Teen v. Lazante et al

Filing 6

ORDER REFERRING CASE to Magistrate Judge Reona J. Daly. Signed by Judge J. Phil Gilbert on 10/25/2017. (tjk)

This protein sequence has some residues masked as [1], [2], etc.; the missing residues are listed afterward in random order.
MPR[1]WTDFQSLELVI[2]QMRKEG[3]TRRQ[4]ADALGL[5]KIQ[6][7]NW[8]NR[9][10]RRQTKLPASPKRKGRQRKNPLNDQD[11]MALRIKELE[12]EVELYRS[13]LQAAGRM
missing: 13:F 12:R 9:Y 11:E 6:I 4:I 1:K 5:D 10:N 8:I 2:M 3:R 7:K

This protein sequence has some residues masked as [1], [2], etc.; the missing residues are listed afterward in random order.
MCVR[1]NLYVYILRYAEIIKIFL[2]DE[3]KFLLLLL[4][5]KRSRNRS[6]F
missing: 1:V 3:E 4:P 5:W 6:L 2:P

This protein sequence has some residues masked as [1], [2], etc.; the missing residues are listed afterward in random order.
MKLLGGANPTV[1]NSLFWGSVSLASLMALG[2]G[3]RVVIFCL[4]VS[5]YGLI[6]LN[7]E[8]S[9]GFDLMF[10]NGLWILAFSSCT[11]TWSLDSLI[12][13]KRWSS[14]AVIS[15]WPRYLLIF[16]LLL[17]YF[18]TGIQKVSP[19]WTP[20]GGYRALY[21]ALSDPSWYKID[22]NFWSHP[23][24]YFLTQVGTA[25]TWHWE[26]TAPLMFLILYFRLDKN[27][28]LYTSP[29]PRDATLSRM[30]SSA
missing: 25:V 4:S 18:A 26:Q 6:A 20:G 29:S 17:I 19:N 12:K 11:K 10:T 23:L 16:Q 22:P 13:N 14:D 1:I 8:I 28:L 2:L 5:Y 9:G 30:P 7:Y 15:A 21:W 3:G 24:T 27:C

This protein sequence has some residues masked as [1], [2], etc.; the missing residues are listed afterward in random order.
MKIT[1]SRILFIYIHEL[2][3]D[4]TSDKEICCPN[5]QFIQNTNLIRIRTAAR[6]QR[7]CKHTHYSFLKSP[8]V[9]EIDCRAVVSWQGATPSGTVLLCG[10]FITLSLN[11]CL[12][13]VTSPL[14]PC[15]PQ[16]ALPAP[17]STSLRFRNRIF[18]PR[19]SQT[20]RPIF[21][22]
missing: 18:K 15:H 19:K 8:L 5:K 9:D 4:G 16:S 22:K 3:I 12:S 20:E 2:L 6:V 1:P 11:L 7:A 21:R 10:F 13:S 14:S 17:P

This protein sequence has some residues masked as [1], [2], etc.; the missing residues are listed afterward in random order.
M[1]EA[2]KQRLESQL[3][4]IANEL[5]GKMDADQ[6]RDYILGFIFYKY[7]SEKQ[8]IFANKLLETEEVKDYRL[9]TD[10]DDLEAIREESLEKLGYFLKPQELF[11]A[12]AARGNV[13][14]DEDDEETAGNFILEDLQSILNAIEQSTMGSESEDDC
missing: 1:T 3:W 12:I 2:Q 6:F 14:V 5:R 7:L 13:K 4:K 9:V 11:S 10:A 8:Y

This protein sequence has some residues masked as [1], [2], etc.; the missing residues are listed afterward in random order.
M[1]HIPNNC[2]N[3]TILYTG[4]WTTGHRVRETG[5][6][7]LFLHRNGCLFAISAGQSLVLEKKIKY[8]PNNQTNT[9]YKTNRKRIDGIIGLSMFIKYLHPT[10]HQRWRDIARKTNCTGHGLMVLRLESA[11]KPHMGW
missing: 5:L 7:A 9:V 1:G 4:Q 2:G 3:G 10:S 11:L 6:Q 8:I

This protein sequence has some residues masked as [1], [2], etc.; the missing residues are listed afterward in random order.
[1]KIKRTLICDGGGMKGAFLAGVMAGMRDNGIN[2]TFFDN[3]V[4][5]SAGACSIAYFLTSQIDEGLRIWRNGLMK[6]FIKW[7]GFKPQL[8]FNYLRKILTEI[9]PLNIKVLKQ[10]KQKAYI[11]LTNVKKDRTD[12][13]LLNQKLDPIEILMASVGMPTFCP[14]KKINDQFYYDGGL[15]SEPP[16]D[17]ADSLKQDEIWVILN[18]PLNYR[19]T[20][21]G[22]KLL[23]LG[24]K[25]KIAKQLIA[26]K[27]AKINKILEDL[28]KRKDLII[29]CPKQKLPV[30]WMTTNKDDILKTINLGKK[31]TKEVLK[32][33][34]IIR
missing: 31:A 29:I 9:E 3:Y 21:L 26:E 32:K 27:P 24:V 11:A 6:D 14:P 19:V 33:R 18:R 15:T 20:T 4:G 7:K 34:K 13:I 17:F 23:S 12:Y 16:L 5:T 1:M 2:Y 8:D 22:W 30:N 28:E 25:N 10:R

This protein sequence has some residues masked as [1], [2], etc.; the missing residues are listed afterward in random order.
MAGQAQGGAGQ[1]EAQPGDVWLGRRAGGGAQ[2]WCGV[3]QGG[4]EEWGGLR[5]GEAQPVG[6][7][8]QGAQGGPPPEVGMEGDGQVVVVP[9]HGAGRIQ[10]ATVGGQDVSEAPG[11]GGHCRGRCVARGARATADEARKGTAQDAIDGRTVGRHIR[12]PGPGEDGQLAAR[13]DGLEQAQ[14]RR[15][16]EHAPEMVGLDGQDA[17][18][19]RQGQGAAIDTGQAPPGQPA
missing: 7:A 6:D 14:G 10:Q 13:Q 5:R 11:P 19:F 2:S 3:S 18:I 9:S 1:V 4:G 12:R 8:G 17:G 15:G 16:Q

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IN THE UNITED STATES DISTRICT COURT FOR THE SOUTHERN DISTRICT OF ILLINOIS ANTRELL A. TEEN, Plaintiff, vs. M. LAZANTE and SGT. COOK, Defendants. ) ) ) ) ) ) ) ) ) ) Case No. 17-cv-00929-JPG MEMORANDUM AND ORDER GILBERT, District Judge: Plaintiff Antrell Teen, who is currently detained at St. Clair County Jail (“Jail”) in Belleville, Illinois, filed a civil rights action pro se pursuant to 42 U.S.C. § 1983 for deprivations of his constitutional rights at the Jail. See Teen v. St. Clair Cnty. Jail, No. 17-cv-594-JPG (S.D. Ill.) (“original action”). The Court severed the claims in the original action into three new cases pursuant to George v. Smith, 507 F.3d 605 (7th Cir. 2007). (Doc. 1). The instant case addresses a single claim (“Count 8”) against Officer Lazante and Sergeant Cook for subjecting Plaintiff to unconstitutional conditions of confinement at the Jail. (Doc. 1, p. 7; Doc. 2, p. 6). In connection with this claim, Plaintiff seeks declaratory judgment and monetary relief against the defendants. (Doc. 2, p. 7). This severed case is now subject to preliminary review pursuant to 28 U.S.C. § 1915A, which provides: (a) Screening – The court shall review, before docketing, if feasible or, in any event, as soon as practicable after docketing, a complaint in a civil action in which a prisoner seeks redress from a governmental entity or officer or employee of a governmental entity. (b) Grounds for Dismissal – On review, the court shall identify cognizable claims or dismiss the complaint, or any portion of the complaint, if the complaint– 1 (1) is frivolous, malicious, or fails to state a claim on which relief may be granted; or (2) seeks monetary relief from a defendant who is immune from such relief. An action or claim is frivolous if “it lacks an arguable basis either in law or in fact.” Neitzke v. Williams, 490 U.S. 319, 325 (1989). Frivolousness is an objective standard that refers to a claim that any reasonable person would find meritless. Lee v. Clinton, 209 F.3d 1025, 1026-27 (7th Cir. 2000). An action fails to state a claim upon which relief can be granted if it does not plead “enough facts to state a claim to relief that is plausible on its face.” Bell Atlantic Corp. v. Twombly, 550 U.S. 544, 570 (2007). The claim of entitlement to relief must cross “the line between possibility and plausibility.” Id. at 557. At this juncture, the factual allegations of the pro se complaint are to be liberally construed. See Rodriguez v. Plymouth Ambulance Serv., 577 F.3d 816, 821 (7th Cir. 2009). Count 8 survives screening under this standard and shall receive further review. The Complaint According to the allegations in the Complaint, Plaintiff was housed in Cell Blocks G and H for ten months. (Doc. 2, p. 6, ¶ 21). The individual cell doors in both cell blocks did not lock. Id. Consequently, inmates roamed freely at night. Id. Numerous inmates sustained serious injuries during late night fights. (Doc. 2, p. 6, ¶ 21). Plaintiff regularly had to defend himself and his belongings. Id. During one such incident, he was physically injured. Id. Plaintiff complained about these conditions on numerous occasions. (Doc. 2, p. 6, ¶ 21). Officer Lazante received written complaints, and Sergeant Cook received verbal complaints. Id. Even so, they took no steps to address the unsafe conditions. Id. 2 Discussion This severed case focuses on the following claim, which was designated as “Count 8” in the original action: Count 8 - Unconstitutional conditions of confinement claim against Officer Lazante and Sergeant Cook for subjecting Plaintiff to an unsafe environment for ten months, wherein the cell doors in Cell Blocks G and H failed to function and lock properly. (See Doc. 1, p. 7; Doc. 2, p. 6, ¶ 21). The parties and the Court will continue to use this designation in all future pleadings and orders, unless otherwise directed by a judicial officer of this Court. The legal standard that governs this claim depends on Plaintiff’s status as a pretrial detainee or prisoner during the ten-month period in question. Claims brought by pretrial detainees are governed by the Fourteenth Amendment, which entitles detainees to freedom from conditions that constitute punishment. Davis v. Wessel, 792 F.3d 793, 800 (7th Cir. 2015) (citing Bell v. Wolfish, 441 U.S. 520 (1979)). Claims brought by convicted prisoners are governed by the Eighth Amendment, which prohibits cruel and unusual punishment. Id.; Farmer v. Brennan, 511 U.S. 825, 832 (1994). The allegations regarding the conditions of confinement in Cell Blocks G and H state a claim against Officer Lazante and Sergeant Cook under both standards. The more stringent standard set forth under the Eighth Amendment protects prisoners from cruel and unusual punishment. U.S. CONST., amend. VIII. Eighth Amendment protection extends to conditions of confinement that pose a substantial risk of serious harm to an inmate’s health and safety. See Farmer, 511 U.S. at 834; Estate of Miller, ex rel. Bertram v. Tobiasz, 680 F.3d 984 (7th Cir. 2012). When it comes to safety, “prison officials have a duty to protect inmates from violence at the hands of other inmates.” Farmer, 511 U.S. at 833-34. All Eighth 3 Amendment claims have an objective and a subjective component. Wilson v. Seiter, 501 U.S. 294, 302 (1991); McNeil v. Lane, 16 F.3d 123, 124 (7th Cir. 1994). The objective analysis turns on whether the conditions exceeded the contemporary bounds of decency of a mature civilized society. Id. Prison conditions that deprive inmates of basic human needs—such as food, medical care, sanitation, or physical safety—may violate constitutional norms. Rhodes v. Chapman, 452 U.S. 337, 346 (1981); James v. Milwaukee Cnty., 956 F.2d 696, 699 (7th Cir. 1992). Construed liberally, the allegations in the Complaint suggest that Plaintiff was deprived of safe living conditions in Cell Blocks G and H, where broken locks on cell doors allowed inmates to roam freely at night. The subjective analysis focuses on each defendant’s state of mind, which is deliberate indifference in the context of claims brought by prisoners under the Eighth Amendment. Farmer, 511 U.S. at 842. This standard is satisfied where a prison official acts or fails to act despite the official’s knowledge of a substantial risk of serious harm. Id. The allegations in the Complaint also suggest that Officer Lazante and Sergeant Cook were both informed of the unsafe living conditions in Cell Blocks G and H, but failed to take any action to address the conditions. See Walton v. Dawson, 752 F.3d 1109 (8th Cir. 2014) (citations omitted) (“There is no sweeping constitutional rule that every cell in every prison must be locked as soon as the sun sets. Prison officials retain wide latitude to determine how best to protect detainees from the risk of a nighttime assault. . . . [But] [w]hat the officials could not do, without creating an unconstitutional safety risk, was nothing to assure the detainees “safe conditions” of confinement.”). Both components of the Eighth Amendment claim are satisfied against Officer Lazante and Sergeant Cook. It stands to reason that the allegations also state a claim under the less 4 stringent Fourteenth Amendment standard. Therefore, Count 8 survives screening and shall receive further review against both defendants. Disposition IT IS HEREBY ORDERED that COUNT 8 survives screening and is subject to further review against Defendants OFFICER LAZANTE and SERGEANT COOK. With regard to COUNT 1, the Clerk of Court shall prepare for Defendants OFFICER LAZANTE and SERGEANT COOK: (1) Form 5 (Notice of a Lawsuit and Request to Waive Service of a Summons), and (2) Form 6 (Waiver of Service of Summons). The Clerk is DIRECTED to mail these forms, a copy of the Memorandum and Severance Order (Doc. 1), the Complaint (Doc. 2), and this Memorandum and Order to each Defendant’s place of employment as identified by Plaintiff. If a Defendant fails to sign and return the Waiver of Service of Summons (Form 6) to the Clerk within 30 days from the date the forms were sent, the Clerk shall take appropriate steps to effect formal service on that Defendant, and the Court will require that Defendant to pay the full costs of formal service, to the extent authorized by the Federal Rules of Civil Procedure. With respect to a Defendant who no longer can be found at the work address provided by Plaintiff, the employer shall furnish the Clerk with the Defendant’s current work address, or, if not known, the Defendant’s last-known address. This information shall be used only for sending the forms as directed above or for formally effecting service. Any documentation of the address shall be retained only by the Clerk. Address information shall not be maintained in the court file or disclosed by the Clerk. Defendants are ORDERED to timely file an appropriate responsive pleading to the Complaint (Doc. 2) and shall not waive filing a reply pursuant to 42 U.S.C. § 1997e(g). 5 Pursuant to Local Rule 72.1(a)(2), this action is REFERRED to a United States Magistrate Judge for further pre-trial proceedings. Further, this entire matter shall be REFERRED to a United States Magistrate Judge for disposition, pursuant to Local Rule 72.2(b)(2) and 28 U.S.C. § 636(c), if all parties consent to such a referral. If judgment is rendered against Plaintiff, and the judgment includes the payment of costs under § 1915, Plaintiff will be required to pay the full amount of the costs, despite the fact that his application to proceed in forma pauperis was granted. See 28 U.S.C. § 1915(f)(2)(A). Plaintiff is ADVISED that at the time application was made under 28 U.S.C. § 1915 for leave to commence this civil action without being required to prepay fees and costs or give security for the same, the applicant and his or her attorney were deemed to have entered into a stipulation that the recovery, if any, secured in the action shall be paid to the Clerk of the Court, who shall pay therefrom all unpaid costs taxed against plaintiff and remit the balance to plaintiff. Local Rule 3.1(c)(1). Finally, Plaintiff is ADVISED that he is under a continuing obligation to keep the Clerk of Court and each opposing party informed of any change in his address; the Court will not independently investigate his whereabouts. This shall be done in writing and not later than 7 days after a transfer or other change in address occurs. Failure to comply with this order will cause a delay in the transmission of court documents and may result in dismissal of this action for want of prosecution. See FED. R. CIV. P. 41(b). IT IS SO ORDERED. DATED: October 25, 2017 s/J. Phil Gilbert J. PHIL GILBERT United States District Judge 6